Monday February 15, 2010

Bioethics Must be Guided by Natural Law Principles of Human Dignity: Pope

By Hilary White

ROME, February 15, 2010 ( – A bioethics not founded in the “foundational principle of human dignity” is unable to respect human rights, the pope said on Saturday. In his address to the Pontifical Academy for Life (PAV), a meeting of philosophers and scholars held annually in Rome, the pope said that with the rapid advance of technology, it is more imperative than ever that bioethics be guided by the Natural Law that is “inscribed by God the Creator in the heart of man.”

“When respect for the dignity of the person is invoked it is fundamental that it be complete, total and with no strings attached,” he said. Without the “universal principles” of the fundamental right of all human beings to have their inherent dignity regarded – a “common denominator for the whole of humanity” – the result will be a “relativistic drift at the legislative level.”

Every law in every society, said the pope, “is called to recognize this right as inviolable and every single person must respect and promote it.”

“Without the foundational principle of human dignity it would be difficult to find a source for the rights of the person and impossible to arrive at an ethical judgment in the face of the conquests of science that intervene directly in human life.”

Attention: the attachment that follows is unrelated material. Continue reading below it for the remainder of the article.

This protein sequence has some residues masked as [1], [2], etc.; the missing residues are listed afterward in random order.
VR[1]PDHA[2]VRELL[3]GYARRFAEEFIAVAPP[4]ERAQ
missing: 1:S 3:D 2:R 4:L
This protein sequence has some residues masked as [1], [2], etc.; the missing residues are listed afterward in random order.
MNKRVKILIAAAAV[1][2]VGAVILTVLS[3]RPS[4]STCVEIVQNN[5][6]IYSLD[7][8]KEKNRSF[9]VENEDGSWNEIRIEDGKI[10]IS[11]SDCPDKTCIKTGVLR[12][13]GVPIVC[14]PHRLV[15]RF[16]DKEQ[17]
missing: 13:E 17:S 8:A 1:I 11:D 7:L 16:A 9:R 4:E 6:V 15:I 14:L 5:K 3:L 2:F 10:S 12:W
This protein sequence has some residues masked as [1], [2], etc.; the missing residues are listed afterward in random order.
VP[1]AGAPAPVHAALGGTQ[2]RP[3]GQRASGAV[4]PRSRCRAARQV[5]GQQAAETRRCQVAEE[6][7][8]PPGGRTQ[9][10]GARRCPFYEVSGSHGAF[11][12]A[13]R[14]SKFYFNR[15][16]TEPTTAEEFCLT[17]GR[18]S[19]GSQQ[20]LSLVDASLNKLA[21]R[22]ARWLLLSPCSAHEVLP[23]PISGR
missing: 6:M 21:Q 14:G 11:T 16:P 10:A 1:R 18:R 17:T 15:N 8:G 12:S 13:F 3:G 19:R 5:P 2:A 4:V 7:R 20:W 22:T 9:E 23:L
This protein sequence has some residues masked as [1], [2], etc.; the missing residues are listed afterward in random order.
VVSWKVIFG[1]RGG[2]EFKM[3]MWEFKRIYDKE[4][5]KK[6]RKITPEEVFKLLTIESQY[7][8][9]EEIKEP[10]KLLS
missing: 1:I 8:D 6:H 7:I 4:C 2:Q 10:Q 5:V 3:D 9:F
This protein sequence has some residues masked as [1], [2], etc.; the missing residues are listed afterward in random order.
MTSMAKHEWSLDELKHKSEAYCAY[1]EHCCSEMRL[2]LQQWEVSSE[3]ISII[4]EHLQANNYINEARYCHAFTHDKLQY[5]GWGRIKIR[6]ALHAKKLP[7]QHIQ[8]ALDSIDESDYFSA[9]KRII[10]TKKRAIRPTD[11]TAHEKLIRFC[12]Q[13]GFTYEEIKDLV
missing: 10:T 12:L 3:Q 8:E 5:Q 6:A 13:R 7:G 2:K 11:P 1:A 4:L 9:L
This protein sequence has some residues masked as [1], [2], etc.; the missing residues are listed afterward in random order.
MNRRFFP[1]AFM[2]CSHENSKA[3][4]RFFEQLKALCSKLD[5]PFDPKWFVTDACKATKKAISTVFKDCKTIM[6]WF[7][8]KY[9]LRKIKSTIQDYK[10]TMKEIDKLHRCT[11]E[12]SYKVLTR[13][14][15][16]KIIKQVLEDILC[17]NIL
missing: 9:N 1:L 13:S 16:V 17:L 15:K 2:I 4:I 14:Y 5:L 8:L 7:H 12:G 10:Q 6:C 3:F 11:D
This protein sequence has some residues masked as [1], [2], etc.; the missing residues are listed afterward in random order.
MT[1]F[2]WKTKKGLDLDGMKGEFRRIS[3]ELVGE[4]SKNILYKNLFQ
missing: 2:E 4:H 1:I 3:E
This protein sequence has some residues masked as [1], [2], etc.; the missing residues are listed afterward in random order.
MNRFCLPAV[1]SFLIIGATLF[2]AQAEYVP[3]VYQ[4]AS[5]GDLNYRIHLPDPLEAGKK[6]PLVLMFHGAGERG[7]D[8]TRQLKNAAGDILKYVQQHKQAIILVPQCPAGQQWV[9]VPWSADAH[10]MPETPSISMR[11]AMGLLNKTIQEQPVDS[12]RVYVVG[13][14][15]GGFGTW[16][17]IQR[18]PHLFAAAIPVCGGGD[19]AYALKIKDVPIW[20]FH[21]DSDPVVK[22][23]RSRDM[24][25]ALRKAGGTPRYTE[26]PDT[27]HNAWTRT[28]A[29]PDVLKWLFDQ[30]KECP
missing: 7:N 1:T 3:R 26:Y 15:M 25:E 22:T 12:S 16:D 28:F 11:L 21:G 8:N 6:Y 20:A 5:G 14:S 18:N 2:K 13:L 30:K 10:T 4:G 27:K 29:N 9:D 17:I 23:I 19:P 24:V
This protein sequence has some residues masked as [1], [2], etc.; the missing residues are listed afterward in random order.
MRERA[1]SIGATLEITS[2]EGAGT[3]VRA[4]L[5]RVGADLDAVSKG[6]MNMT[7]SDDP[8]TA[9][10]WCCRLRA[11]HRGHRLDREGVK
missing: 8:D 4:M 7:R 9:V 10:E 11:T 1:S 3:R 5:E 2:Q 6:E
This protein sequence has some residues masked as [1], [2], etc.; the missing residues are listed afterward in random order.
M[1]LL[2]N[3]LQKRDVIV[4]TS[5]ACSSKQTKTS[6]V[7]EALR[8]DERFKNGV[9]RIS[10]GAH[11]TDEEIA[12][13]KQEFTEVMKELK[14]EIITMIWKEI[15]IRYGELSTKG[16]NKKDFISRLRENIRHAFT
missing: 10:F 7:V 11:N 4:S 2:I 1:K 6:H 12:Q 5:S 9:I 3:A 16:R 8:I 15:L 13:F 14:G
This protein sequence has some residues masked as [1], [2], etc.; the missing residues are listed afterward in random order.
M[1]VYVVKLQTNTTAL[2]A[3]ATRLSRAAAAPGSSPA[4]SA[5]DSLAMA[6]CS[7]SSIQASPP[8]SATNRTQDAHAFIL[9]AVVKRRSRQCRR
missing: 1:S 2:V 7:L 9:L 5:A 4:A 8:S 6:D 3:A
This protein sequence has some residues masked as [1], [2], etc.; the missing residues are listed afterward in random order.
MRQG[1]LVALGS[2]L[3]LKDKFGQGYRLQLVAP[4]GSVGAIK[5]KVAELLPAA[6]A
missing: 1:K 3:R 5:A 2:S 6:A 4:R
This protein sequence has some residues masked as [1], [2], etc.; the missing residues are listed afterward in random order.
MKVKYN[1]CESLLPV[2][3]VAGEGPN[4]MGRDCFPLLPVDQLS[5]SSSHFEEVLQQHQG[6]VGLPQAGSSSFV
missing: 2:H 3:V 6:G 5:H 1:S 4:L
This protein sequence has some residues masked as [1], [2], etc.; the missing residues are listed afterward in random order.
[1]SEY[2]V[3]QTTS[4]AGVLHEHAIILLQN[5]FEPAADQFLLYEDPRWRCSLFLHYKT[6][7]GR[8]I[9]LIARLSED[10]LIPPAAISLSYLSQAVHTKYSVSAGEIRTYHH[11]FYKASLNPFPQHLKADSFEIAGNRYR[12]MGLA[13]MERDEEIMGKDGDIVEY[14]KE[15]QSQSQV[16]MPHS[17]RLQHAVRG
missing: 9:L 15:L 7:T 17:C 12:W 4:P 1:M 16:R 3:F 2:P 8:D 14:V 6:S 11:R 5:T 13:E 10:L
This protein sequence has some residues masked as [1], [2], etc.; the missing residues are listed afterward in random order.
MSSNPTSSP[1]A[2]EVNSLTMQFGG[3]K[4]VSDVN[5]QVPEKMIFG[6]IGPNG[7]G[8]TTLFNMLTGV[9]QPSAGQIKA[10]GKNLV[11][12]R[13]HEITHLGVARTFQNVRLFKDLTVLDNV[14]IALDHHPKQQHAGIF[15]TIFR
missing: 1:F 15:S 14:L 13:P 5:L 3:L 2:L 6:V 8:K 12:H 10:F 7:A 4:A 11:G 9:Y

The pope said that bioethics, “like any other discipline, needs guidelines capable of guaranteeing a coherent reading of the ethical questions which inevitably emerge when faced with possible conflicts of interpretation.” To uphold human dignity, these guidelines must be those provided by the Natural Law.

The term “bioethics” is often used interchangeably with the older term “medical ethics,” but some ethicists warn that modern bioethics is in fact a new “normative” system of ethics that, based on the principles of utilitarianism, can never be compatible with Natural Law principles. In the last few decades, utilitarian-based, capital “B” Bioethics, also called Principlism, has largely supplanted traditional, Natural Law-based medical ethics in hospitals and ethics boards in most western countries.

Under traditional medical ethics, the guiding principle is “do no harm.” But contemporary bioethics abandons this in favor of its three principles of “justice, beneficence and autonomy” in an effort to find the utilitarian goal of the “greatest good for the greatest number.” Under these principles, preserving the life of the human patient is not considered paramount.

The pope said that the issues surrounding bioethics, including the new reproductive technologies, are questions of “anthropology,” that is, questions regarding the true nature and purpose of human life. Under the Natural Law, the source of all human rights is the “inalienable right” of the “recognition of human dignity,” that “finds its basis in that law not written by human hand but inscribed by God the Creator in the heart of man.”

The plenary meeting of the PAV was called to reflect on themes pertaining to the relationship between bioethics, technological developments and the natural moral law.

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Future of Pontifical Academy for Life at Stake as Members Meet in Closed Door Session